Help needed on DateTime Literal

Mar 23, 2011 at 9:48 AM

Can anyone please help me in creating a DateTime literal for Irony? I was using the one mentioned in this thread but it seems to be faulty, in case of ANY parsing error (irrespective of date values) it is showing the message "A DateTime Literal must end with a #" . Really missing a built-in date-time literal in Irony. Any kind of help would be highly appreciated.

 

Mar 23, 2011 at 11:24 AM

This is what I am using, it is not the ultimate best solution, but it works (btw, does anybody knows how to add rules of reduction to irony?):

            var digit = ToTerm( "0" ) | ToTerm( "1" ) | ToTerm( "2" ) | ToTerm( "3" ) | ToTerm( "4" ) | ToTerm( "5" ) | ToTerm( "6" ) | ToTerm( "7" ) | ToTerm( "8" ) | ToTerm( "9" );

            var month = new NonTerminal( "month", digit + digit );
            var day = new NonTerminal( "day", digit + digit );
            var year = new NonTerminal( "year", digit + digit + digit + digit );
            var date = new NonTerminal( "date", ToTerm( "#" ) + year + "-" + month + "-" + day + "#" );

And to retrieve the date from the parse tree:

           switch ( node.Term.Name ) {
...
                        case "date":
                            var d = node.ChildNodes[ 0 ].ChildNodes[ 1 ].ChildNodes[ 0 ].FirstChild.Term.Name
                                + node.ChildNodes[ 0 ].ChildNodes[ 1 ].ChildNodes[ 1 ].FirstChild.Term.Name
                                + node.ChildNodes[ 0 ].ChildNodes[ 1 ].ChildNodes[ 2 ].FirstChild.Term.Name
                                + node.ChildNodes[ 0 ].ChildNodes[ 1 ].ChildNodes[ 3 ].FirstChild.Term.Name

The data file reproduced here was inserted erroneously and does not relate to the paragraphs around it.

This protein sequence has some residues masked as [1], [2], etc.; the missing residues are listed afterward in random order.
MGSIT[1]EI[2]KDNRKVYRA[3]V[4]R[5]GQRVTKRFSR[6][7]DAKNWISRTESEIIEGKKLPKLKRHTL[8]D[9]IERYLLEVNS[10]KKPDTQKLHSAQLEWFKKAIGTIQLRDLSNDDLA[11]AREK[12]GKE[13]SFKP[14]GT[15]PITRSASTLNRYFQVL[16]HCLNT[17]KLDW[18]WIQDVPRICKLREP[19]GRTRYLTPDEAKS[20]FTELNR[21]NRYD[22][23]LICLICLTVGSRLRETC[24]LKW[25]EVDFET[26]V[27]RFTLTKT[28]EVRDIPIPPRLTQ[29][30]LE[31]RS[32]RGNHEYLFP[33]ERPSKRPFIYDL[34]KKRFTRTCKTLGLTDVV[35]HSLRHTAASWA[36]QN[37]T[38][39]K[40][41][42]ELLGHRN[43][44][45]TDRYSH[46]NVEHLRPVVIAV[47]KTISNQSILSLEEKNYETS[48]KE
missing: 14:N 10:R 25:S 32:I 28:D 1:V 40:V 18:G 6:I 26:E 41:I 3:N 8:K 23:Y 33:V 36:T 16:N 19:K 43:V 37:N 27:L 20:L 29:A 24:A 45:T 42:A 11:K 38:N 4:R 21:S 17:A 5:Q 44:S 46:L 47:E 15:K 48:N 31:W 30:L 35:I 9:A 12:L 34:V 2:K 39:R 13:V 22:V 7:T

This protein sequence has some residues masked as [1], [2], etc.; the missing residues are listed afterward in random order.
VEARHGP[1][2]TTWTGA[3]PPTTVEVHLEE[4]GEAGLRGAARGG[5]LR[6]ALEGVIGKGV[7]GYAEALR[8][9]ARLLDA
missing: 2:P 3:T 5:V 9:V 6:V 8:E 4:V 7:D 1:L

+ "/"
                                + node.ChildNodes[ 0 ].ChildNodes[ 3 ].ChildNodes[ 0 ].FirstChild.Term.Name
                                + node.ChildNodes[ 0 ].ChildNodes[ 3 ].ChildNodes[ 1 ].FirstChild.Term.Name
                                + "/"
                                + node.ChildNodes[ 0 ].ChildNodes[ 5 ].ChildNodes[ 0 ].FirstChild.Term.Name
                                + node.ChildNodes[ 0 ].ChildNodes[ 5 ].ChildNodes[ 1 ].FirstChild.Term.Name;
                            return DateTime.Parse( d );
...

I would like to see better solutions...

Coordinator
Mar 23, 2011 at 5:35 PM

If you want VB-like literal, use the following:

            var dateLiteral = new QuotedValueLiteral("dateLiteral""#"TypeCode.DateTime);
            dateLiteral.ErrorAlias = "#MM/DD/YYYY#";

in this case it is date surrounded by "#". The second line is for better error reporting. You can also set DAteTimeFormat property if you want to change the default (american-style date).

Mar 23, 2011 at 6:15 PM

First of all thanks for your responses. That was quick. Anyway @rivantsov the literal you specified would limit me to the #MM/DD/YYYY# format only. I was looking for a more generic literal who can parse those string values as datetime, which are parse-able by the .net framework's DateTime structure itself. Precisely I was looking for a date time literal which can recognize the following patterns as valid date-time value

#5/1/2008 8:30:52 AM#
#2011-03-22T14:09:15.4205455+05:30#
#5/1/2008#
#2011-03-22#
and so on.

 Any idea on how to achieve that? Again thanks in advance.

Coordinator
Mar 23, 2011 at 6:23 PM

change the DateTimeFormat. If the format is not fixed, then make the output type string, hook to ValidateToken event, and inside the handler provide your own way of converting the token string to the DateTime value;

you probably need to try different formats, with TryParse or smth like this; after you parse successfully, set the Value of the output token:

 

 

        void dateLiteral_ValidateToken(object sender, ParsingEventArgs e)
        {
            var dateString = e.Context.CurrentToken.Value;
            // try parsing dateString
            DateTime dateValue;
            if (DateTime.TryParse(..., out dateValue))
                .....
            e.Context.CurrentToken.Value = dateValue; 
        }
Mar 23, 2011 at 6:41 PM

Excellent. This is even more quicker. That is the exact thing I was looking for. Thanks a million.

Mar 23, 2011 at 6:47 PM
Edited Mar 23, 2011 at 7:12 PM

@rivantsov just one more thing. Suppose DateTime is not able to parse the string, then how should report a parsing error in the else block of your code? Thanks in advance.

Edit:

Never mind I got it, which is as follows

 

else
{      
e.Context.CurrentToken = e.Context.Source.CreateErrorToken("{0} is not a valid date-time value", dateString);
}